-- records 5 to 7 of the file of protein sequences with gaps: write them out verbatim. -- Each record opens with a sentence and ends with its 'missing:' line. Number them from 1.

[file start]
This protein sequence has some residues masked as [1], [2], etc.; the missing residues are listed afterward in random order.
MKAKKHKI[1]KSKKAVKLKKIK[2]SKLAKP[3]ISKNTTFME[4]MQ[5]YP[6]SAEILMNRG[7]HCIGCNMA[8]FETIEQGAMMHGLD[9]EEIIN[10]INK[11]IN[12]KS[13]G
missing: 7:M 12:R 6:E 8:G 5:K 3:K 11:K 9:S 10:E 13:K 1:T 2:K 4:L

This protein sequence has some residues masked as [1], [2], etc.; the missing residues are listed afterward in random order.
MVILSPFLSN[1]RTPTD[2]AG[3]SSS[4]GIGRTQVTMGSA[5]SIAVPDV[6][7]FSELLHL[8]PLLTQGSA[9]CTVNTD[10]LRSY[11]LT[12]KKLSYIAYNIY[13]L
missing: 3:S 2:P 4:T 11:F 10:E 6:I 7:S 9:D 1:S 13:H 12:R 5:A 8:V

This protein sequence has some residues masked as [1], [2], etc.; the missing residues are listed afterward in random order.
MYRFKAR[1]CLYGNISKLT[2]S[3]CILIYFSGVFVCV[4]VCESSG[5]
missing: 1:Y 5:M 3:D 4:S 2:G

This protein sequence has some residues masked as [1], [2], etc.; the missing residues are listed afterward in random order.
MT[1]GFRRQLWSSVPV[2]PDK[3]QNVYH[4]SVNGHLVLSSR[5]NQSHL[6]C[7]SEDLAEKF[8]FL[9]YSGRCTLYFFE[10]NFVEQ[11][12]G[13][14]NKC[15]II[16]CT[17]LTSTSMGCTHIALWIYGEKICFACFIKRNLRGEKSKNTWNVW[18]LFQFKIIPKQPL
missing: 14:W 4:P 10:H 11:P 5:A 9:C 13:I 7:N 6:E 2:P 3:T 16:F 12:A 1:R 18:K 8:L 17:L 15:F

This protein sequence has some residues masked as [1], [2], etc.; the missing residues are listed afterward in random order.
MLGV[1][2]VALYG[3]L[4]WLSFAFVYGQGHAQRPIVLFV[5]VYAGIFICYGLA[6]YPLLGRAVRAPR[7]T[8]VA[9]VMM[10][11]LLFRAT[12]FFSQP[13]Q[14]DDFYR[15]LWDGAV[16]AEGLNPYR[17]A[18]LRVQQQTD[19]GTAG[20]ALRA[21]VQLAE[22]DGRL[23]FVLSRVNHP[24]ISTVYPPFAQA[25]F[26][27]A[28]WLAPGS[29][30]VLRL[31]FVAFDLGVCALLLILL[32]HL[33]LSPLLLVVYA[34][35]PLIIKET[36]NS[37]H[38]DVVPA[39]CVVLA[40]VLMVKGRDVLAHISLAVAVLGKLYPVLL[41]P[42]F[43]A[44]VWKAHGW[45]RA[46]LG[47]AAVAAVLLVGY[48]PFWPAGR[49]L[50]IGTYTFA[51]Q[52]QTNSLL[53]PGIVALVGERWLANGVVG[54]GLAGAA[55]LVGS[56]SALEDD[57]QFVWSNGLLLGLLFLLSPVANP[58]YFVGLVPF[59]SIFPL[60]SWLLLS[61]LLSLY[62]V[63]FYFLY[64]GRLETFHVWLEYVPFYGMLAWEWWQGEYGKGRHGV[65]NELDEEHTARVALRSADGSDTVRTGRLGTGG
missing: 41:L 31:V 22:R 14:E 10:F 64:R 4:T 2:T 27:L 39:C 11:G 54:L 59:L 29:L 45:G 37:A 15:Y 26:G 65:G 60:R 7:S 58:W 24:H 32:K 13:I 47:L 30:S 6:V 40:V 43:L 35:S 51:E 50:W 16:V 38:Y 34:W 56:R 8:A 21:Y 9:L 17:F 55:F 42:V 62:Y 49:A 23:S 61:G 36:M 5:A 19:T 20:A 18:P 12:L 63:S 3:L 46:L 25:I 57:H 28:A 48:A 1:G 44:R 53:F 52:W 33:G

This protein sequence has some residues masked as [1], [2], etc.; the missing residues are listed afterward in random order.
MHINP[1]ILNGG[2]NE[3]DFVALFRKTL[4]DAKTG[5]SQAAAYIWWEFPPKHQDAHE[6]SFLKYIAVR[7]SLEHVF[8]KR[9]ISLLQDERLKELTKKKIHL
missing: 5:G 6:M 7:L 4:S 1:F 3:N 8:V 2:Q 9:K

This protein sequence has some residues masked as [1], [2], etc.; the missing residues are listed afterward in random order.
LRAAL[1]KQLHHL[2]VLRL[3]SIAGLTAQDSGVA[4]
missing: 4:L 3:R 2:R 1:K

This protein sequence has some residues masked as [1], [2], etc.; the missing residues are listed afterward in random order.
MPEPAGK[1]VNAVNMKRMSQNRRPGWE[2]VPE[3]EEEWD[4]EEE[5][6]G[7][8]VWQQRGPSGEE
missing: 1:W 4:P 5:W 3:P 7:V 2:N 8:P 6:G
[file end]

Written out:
This protein sequence has some residues masked as [1], [2], etc.; the missing residues are listed afterward in random order.
MLGV[1][2]VALYG[3]L[4]WLSFAFVYGQGHAQRPIVLFV[5]VYAGIFICYGLA[6]YPLLGRAVRAPR[7]T[8]VA[9]VMM[10][11]LLFRAT[12]FFSQP[13]Q[14]DDFYR[15]LWDGAV[16]AEGLNPYR[17]A[18]LRVQQQTD[19]GTAG[20]ALRA[21]VQLAE[22]DGRL[23]FVLSRVNHP[24]ISTVYPPFAQA[25]F[26][27]A[28]WLAPGS[29][30]VLRL[31]FVAFDLGVCALLLILL[32]HL[33]LSPLLLVVYA[34][35]PLIIKET[36]NS[37]H[38]DVVPA[39]CVVLA[40]VLMVKGRDVLAHISLAVAVLGKLYPVLL[41]P[42]F[43]A[44]VWKAHGW[45]RA[46]LG[47]AAVAAVLLVGY[48]PFWPAGR[49]L[50]IGTYTFA[51]Q[52]QTNSLL[53]PGIVALVGERWLANGVVG[54]GLAGAA[55]LVGS[56]SALEDD[57]QFVWSNGLLLGLLFLLSPVANP[58]YFVGLVPF[59]SIFPL[60]SWLLLS[61]LLSLY[62]V[63]FYFLY[64]GRLETFHVWLEYVPFYGMLAWEWWQGEYGKGRHGV[65]NELDEEHTARVALRSADGSDTVRTGRLGTGG
missing: 41:L 31:V 22:R 14:E 10:F 64:R 4:T 2:T 27:L 39:C 11:G 54:L 59:L 29:L 45:G 37:A 15:Y 26:G 65:G 60:R 7:S 58:W 24:H 32:K 13:I 47:L 30:S 6:V 40:V 43:L 35:S 51:E 50:W 16:V 38:Y 34:W 56:R 8:A 21:Y 9:L 17:F 55:F 42:V 62:Y 49:A 23:S 61:G 36:M 5:A 19:T 20:A 18:P 12:L 63:S 3:L 46:L 25:I 57:H 28:A 48:A 1:G 44:R 53:F 52:W 33:G

This protein sequence has some residues masked as [1], [2], etc.; the missing residues are listed afterward in random order.
MHINP[1]ILNGG[2]NE[3]DFVALFRKTL[4]DAKTG[5]SQAAAYIWWEFPPKHQDAHE[6]SFLKYIAVR[7]SLEHVF[8]KR[9]ISLLQDERLKELTKKKIHL
missing: 5:G 6:M 7:L 4:S 1:F 3:N 8:V 2:Q 9:K

This protein sequence has some residues masked as [1], [2], etc.; the missing residues are listed afterward in random order.
LRAAL[1]KQLHHL[2]VLRL[3]SIAGLTAQDSGVA[4]
missing: 4:L 3:R 2:R 1:K